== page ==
Finally, you might consider pursuing a legally oriented course of studies, either as a Political Science major in the "Legal Studies" concentration, or as a major or minor in "Law and Social Thought," a developing interdisciplinary program at UToledo.

Q: What determines admission to law school? What is the process like?

A: Law schools consider a number of factors, the most important being your LSAT scores, your GPA and letters of recommendation. You should work on developing all three of these in order to make yourself as attractive as possible to the law school you want. For more information on the ins and outs of admission to law school, check this source, purchase a guidebook available at any local bookstore or stop by the office of your college pre-law advisor for a chat or to browse through guidebooks and law school rankings.


Resources on the internet: The web is full of helpful information to assist you in your search for the right law school and to help with your application. Here are some helpful links that can get you started in your search. Pre-Law Web Resources. Includes links to the necessary and valuable services of the LSAC (home of the LSAT and the LSDAS).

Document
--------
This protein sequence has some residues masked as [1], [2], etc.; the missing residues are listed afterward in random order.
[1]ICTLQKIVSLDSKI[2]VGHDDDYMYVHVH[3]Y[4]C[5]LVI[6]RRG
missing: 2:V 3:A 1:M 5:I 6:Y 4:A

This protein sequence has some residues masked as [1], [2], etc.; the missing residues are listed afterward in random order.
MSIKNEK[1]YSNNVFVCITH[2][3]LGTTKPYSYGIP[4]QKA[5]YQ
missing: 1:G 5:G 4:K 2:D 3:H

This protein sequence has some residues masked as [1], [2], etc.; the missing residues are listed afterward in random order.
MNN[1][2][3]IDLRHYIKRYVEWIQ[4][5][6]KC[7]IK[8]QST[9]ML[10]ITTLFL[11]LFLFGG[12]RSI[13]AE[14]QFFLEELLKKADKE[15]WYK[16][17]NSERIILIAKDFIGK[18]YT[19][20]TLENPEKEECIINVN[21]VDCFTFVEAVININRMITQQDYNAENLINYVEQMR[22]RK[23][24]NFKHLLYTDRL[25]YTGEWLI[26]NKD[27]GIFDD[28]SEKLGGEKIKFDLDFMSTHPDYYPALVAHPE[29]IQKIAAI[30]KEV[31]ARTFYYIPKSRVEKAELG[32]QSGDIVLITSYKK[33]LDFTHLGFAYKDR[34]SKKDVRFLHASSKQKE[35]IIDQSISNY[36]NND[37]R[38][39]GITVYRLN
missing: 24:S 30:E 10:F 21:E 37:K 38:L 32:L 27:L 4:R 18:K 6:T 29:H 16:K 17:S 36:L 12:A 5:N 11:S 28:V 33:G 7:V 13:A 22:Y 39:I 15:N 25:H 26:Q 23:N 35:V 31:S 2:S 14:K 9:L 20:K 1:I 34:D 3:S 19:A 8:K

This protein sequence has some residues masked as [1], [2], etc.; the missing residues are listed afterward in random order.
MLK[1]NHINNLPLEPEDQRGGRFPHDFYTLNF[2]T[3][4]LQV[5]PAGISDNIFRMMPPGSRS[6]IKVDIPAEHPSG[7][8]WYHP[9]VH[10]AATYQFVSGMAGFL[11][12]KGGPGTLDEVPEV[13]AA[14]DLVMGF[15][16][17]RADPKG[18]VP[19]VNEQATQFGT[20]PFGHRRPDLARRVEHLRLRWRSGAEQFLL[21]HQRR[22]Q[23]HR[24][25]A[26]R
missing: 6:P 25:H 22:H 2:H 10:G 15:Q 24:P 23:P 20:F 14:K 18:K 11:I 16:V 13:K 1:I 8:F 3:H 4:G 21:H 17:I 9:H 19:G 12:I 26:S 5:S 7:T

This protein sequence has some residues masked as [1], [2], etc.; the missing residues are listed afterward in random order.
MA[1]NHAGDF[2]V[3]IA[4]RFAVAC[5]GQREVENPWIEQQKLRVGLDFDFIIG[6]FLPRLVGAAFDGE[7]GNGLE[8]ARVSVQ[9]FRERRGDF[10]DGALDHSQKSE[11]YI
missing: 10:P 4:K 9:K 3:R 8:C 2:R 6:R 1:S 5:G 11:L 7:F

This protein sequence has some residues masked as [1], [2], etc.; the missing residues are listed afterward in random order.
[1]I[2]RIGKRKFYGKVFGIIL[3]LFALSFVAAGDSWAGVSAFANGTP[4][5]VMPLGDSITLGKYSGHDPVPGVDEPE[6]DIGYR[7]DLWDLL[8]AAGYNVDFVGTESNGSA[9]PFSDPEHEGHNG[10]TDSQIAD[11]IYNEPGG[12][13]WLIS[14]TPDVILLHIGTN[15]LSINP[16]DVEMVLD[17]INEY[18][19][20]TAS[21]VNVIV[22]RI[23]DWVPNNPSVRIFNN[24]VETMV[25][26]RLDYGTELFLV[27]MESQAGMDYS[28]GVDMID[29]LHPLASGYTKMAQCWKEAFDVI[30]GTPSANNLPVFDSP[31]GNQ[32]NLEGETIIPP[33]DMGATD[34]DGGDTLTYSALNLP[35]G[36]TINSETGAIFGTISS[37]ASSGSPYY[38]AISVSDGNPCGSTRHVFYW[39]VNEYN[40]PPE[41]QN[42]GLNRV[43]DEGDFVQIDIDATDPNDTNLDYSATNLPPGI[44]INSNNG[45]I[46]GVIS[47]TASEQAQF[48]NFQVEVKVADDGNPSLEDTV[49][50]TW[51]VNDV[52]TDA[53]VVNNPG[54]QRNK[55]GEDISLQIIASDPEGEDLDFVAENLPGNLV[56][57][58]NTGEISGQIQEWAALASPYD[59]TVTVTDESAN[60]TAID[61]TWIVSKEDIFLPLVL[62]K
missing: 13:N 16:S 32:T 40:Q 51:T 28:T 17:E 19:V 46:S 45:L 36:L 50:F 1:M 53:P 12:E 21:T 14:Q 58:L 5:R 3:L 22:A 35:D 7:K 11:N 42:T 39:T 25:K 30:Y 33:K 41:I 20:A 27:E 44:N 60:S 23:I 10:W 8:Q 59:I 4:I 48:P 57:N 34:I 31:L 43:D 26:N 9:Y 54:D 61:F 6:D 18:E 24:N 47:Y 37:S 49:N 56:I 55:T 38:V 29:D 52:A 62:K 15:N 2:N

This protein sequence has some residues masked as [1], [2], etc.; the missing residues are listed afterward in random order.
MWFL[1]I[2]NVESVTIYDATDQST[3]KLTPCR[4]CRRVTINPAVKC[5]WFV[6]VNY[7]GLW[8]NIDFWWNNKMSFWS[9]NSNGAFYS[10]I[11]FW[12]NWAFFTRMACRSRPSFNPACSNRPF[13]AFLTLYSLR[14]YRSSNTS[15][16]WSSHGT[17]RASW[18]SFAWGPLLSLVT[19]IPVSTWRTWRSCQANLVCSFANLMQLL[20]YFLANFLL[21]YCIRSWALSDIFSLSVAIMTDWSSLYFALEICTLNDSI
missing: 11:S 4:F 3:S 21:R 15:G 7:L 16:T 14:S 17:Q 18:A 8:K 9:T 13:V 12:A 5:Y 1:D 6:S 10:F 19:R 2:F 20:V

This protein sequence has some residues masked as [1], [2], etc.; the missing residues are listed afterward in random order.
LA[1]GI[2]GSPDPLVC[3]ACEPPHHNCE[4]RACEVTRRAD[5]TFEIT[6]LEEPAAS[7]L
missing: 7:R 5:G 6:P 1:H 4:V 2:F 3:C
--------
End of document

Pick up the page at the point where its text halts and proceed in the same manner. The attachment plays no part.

Your departmental advisor or a "Pre-Law Advisor" should be your first contact for more information and advice. Your advisor can help you design a curriculum, check to make sure you have satisfied university requirements, and assist you as you select and apply to law schools. Once you have met with your advisor, you should use all available resources to get informed about the study of law, law schools, legal professions, and the academic and intellectual aspects of legal studies. Here are some links to sites that can help you get started.  

Last Updated: 10/28/20